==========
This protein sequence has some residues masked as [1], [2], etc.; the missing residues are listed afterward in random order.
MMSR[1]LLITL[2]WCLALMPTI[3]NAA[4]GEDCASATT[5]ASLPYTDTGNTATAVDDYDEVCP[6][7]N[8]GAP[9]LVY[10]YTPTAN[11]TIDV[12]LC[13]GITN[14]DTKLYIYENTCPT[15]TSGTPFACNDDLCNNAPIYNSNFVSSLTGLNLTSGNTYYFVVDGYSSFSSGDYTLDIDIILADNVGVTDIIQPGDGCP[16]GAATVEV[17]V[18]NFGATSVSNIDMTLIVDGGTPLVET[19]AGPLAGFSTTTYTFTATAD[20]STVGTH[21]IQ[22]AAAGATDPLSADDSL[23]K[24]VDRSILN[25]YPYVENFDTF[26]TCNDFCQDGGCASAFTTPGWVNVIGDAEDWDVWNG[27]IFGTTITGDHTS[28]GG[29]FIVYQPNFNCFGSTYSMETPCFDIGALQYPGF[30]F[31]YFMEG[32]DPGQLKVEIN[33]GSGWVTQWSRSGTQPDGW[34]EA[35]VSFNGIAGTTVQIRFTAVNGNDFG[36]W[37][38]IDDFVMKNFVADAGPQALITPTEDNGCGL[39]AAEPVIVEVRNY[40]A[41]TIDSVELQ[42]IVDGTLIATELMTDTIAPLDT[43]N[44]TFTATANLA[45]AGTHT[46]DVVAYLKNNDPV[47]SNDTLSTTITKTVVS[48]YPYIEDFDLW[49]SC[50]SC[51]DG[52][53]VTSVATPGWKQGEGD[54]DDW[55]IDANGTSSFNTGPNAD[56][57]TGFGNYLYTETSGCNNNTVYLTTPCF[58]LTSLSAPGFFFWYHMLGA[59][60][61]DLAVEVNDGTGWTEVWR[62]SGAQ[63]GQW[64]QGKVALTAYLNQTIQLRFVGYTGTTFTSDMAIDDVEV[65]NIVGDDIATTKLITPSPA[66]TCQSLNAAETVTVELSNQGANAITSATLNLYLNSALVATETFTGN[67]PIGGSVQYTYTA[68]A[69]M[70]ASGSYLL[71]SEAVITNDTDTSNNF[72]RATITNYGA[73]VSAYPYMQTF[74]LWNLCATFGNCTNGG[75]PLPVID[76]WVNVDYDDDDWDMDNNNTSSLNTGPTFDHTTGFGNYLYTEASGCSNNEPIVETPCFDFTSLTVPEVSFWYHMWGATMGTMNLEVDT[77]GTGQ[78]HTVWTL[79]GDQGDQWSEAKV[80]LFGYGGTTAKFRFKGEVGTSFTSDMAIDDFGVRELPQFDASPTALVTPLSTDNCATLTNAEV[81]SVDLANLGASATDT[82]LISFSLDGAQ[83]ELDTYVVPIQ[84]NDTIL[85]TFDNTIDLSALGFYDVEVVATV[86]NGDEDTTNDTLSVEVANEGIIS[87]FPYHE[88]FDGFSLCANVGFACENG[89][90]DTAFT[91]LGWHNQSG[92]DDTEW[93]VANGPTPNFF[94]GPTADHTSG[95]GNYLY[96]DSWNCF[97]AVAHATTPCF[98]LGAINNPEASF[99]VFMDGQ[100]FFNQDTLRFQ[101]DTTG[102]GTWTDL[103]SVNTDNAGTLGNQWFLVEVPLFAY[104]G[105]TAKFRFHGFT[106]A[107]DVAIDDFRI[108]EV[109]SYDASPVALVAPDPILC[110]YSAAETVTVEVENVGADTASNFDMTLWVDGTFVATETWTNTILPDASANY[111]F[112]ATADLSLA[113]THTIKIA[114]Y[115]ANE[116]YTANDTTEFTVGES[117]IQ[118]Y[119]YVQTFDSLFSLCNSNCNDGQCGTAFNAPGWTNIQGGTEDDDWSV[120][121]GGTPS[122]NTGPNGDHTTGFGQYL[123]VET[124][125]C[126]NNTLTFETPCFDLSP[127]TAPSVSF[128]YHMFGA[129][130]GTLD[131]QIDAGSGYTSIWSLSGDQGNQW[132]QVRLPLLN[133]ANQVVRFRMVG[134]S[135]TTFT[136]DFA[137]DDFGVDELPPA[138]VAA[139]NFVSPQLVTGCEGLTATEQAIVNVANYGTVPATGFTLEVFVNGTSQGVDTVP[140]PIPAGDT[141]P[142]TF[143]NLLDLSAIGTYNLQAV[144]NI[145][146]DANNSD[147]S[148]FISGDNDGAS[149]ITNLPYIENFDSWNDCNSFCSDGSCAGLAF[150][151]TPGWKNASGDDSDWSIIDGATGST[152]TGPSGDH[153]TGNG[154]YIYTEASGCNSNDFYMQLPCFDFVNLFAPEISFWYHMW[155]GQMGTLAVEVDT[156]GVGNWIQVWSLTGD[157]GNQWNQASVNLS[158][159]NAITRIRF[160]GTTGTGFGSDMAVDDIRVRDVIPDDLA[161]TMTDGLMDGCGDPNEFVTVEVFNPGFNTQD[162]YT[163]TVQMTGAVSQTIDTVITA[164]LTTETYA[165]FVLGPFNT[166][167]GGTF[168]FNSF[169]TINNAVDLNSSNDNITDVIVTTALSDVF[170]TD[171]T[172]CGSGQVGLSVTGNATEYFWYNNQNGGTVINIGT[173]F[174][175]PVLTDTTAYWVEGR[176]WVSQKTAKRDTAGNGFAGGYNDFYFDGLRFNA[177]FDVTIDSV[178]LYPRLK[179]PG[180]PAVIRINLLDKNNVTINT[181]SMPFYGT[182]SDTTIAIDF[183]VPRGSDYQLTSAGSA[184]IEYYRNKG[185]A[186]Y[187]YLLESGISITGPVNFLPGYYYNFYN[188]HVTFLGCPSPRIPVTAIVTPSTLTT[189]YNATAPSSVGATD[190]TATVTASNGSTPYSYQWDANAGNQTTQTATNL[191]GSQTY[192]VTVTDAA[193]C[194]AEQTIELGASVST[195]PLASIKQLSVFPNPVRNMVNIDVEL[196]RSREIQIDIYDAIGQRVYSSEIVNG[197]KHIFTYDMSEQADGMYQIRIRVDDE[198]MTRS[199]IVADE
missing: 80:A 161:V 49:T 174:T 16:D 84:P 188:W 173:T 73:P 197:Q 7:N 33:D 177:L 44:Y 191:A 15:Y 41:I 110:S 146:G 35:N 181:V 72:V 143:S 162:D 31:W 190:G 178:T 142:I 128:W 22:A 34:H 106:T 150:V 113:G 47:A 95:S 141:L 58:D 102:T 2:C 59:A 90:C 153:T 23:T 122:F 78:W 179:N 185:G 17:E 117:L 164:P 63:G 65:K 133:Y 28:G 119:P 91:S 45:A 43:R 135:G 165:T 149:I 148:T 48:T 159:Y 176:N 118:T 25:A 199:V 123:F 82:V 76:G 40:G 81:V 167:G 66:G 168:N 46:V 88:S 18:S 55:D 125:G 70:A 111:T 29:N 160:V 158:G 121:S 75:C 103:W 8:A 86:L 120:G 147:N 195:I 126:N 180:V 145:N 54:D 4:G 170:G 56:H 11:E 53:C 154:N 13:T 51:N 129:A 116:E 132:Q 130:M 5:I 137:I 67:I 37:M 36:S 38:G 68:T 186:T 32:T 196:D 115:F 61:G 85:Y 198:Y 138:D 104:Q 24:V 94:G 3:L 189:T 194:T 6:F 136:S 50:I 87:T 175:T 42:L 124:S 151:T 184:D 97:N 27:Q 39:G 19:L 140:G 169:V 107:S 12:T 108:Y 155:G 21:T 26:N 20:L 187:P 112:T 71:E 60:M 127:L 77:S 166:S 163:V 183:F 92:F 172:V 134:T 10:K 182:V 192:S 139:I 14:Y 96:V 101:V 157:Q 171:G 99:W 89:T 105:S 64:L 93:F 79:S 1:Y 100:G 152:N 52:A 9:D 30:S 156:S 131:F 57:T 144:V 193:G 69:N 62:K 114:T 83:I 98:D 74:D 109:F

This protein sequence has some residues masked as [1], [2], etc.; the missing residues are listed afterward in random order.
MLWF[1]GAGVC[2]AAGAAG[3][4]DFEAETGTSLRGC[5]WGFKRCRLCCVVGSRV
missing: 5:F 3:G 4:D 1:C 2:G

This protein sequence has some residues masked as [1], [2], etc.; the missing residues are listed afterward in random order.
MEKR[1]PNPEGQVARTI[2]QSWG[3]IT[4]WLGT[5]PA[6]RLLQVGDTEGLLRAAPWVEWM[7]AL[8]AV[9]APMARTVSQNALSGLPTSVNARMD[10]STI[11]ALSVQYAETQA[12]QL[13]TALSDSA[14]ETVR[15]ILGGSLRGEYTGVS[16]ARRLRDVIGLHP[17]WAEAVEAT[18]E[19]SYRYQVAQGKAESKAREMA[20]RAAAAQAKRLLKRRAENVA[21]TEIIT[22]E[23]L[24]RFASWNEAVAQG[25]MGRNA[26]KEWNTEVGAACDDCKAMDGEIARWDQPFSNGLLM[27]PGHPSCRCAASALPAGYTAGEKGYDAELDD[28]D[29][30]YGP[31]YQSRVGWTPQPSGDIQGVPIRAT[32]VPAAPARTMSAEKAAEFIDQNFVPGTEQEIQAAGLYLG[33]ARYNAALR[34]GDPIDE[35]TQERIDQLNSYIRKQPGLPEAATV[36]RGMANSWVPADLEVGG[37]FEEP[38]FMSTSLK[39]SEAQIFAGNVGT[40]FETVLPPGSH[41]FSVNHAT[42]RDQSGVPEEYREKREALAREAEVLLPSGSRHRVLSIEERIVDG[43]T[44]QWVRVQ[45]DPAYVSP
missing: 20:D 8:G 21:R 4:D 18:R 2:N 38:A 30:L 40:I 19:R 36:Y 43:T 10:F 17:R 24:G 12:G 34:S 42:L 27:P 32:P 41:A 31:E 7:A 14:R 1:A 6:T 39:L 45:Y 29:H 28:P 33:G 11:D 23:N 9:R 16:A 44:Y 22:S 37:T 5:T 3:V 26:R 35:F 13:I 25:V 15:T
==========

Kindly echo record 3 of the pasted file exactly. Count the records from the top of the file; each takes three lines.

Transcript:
This protein sequence has some residues masked as [1], [2], etc.; the missing residues are listed afterward in random order.
MEKR[1]PNPEGQVARTI[2]QSWG[3]IT[4]WLGT[5]PA[6]RLLQVGDTEGLLRAAPWVEWM[7]AL[8]AV[9]APMARTVSQNALSGLPTSVNARMD[10]STI[11]ALSVQYAETQA[12]QL[13]TALSDSA[14]ETVR[15]ILGGSLRGEYTGVS[16]ARRLRDVIGLHP[17]WAEAVEAT[18]E[19]SYRYQVAQGKAESKAREMA[20]RAAAAQAKRLLKRRAENVA[21]TEIIT[22]E[23]L[24]RFASWNEAVAQG[25]MGRNA[26]KEWNTEVGAACDDCKAMDGEIARWDQPFSNGLLM[27]PGHPSCRCAASALPAGYTAGEKGYDAELDD[28]D[29][30]YGP[31]YQSRVGWTPQPSGDIQGVPIRAT[32]VPAAPARTMSAEKAAEFIDQNFVPGTEQEIQAAGLYLG[33]ARYNAALR[34]GDPIDE[35]TQERIDQLNSYIRKQPGLPEAATV[36]RGMANSWVPADLEVGG[37]FEEP[38]FMSTSLK[39]SEAQIFAGNVGT[40]FETVLPPGSH[41]FSVNHAT[42]RDQSGVPEEYREKREALAREAEVLLPSGSRHRVLSIEERIVDG[43]T[44]QWVRVQ[45]DPAYVSP
missing: 20:D 8:G 21:R 4:D 18:R 2:N 38:A 30:L 40:I 19:R 36:Y 43:T 10:F 17:R 24:G 12:G 34:S 42:L 27:P 32:P 41:A 31:E 7:A 14:R 1:A 6:T 39:L 45:Y 29:H 28:P 33:G 11:D 23:N 9:R 16:A 44:Y 22:S 37:T 5:T 3:V 26:R 35:F 13:I 25:V 15:T